A Holden Commodore station wagon was one of two cars torched in Yamba on February 14, 2010.
A Holden Commodore station wagon was one of two cars torched in Yamba on February 14, 2010.

Damages claims over riot arrests

SIXTEEN adults and juveniles caught up in the so-called Yamba riot in February 2010 have filed damages claims against the NSW Government.

A solicitor acting for the complainants (in conjunction with Tony Love, solicitor of Bourke Love Lawyers at Lismore and Ballina), Mark Spagnolo, said police had breached his clients' civil rights by their actions on the night of the riot and during subsequent investigations.

The riot occurred in the early hours of February 14 when police attended a noisy party at Yamba.

In the ensuing chaos a police car and another car were torched and police arrested a large number of people at the party.

In the adult criminal cases that followed, all those charged were found not guilty and the police withdrew all charges against the juveniles.

Mr Spagnolo said damages claims were important to protect the civil rights of people when the authorities overstep the mark.

Mr Spagnolo said while some people might not have liked the result of the criminal proceedings, they should put themselves in the position of the parents or relatives of people who were charged and detained.

"They should ask themselves how they would like it if their sons or daughters were assaulted and subjected to frisking and strip searches whilst in police custody," he said.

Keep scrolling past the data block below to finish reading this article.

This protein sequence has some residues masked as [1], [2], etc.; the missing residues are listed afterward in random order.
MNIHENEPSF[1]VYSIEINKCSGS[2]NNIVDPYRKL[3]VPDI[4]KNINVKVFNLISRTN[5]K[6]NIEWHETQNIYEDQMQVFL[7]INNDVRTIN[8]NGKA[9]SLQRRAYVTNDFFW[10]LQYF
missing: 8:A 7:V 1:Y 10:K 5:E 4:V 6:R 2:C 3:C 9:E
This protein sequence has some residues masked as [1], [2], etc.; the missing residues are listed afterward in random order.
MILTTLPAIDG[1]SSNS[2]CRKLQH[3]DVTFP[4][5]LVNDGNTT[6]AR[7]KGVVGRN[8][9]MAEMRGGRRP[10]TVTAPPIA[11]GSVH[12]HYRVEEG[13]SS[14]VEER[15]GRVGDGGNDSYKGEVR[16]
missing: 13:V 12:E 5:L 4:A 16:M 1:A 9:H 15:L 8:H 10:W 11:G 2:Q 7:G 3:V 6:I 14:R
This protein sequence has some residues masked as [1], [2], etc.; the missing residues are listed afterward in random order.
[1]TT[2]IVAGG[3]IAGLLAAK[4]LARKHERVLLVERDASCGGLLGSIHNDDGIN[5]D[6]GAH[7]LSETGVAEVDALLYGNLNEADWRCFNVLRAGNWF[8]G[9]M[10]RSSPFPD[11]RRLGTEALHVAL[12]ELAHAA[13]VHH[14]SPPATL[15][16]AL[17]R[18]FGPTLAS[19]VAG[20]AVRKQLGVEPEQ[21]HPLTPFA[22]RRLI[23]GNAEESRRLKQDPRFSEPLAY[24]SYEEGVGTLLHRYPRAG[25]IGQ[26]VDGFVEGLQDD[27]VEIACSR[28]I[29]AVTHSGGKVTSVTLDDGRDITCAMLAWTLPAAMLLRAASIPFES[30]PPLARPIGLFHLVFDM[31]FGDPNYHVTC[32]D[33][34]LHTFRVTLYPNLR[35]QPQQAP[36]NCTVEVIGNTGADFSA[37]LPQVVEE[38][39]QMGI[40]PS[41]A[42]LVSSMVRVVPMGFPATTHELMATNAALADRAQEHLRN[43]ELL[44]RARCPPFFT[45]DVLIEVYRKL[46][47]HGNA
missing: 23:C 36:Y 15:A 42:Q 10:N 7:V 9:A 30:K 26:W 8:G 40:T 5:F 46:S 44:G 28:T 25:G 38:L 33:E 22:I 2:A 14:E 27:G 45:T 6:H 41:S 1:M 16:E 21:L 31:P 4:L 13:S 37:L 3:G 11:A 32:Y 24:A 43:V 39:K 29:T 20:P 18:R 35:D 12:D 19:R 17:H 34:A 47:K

Mr Spagnolo said his clients will plead that police sought onerous bail and curfew conditions on them before and during their court cases as well other pleadings on various matters.

"Police have an important role in protecting the community which must be respected, but when police overstep boundaries and breach the law themselves this must be addressed in order to preserve the rights of innocent people who have suffered serious loss as a result of police conduct."

Mr Spagnolo said the timetable of the cases was likely to continue for 12 to 18 months.

Coffs Clarence patrol commander Superintendent Mark Holahan said he was aware a number of people were taking action against the police force.

He said, as the matters were the subject of legal proceedings, it would be inappropriate for him to comment on them.

He said court was the best place for these matters to be dealt with.

The cases were filed in the court at Lismore, where they are likely to be heard in coming months.



Sixteen people have filed charges against the NSW Government claiming compensation for actions of police involving:

  • Wrongful arrest
  • False imprisonment
  • Assault
  • Damages for mental trauma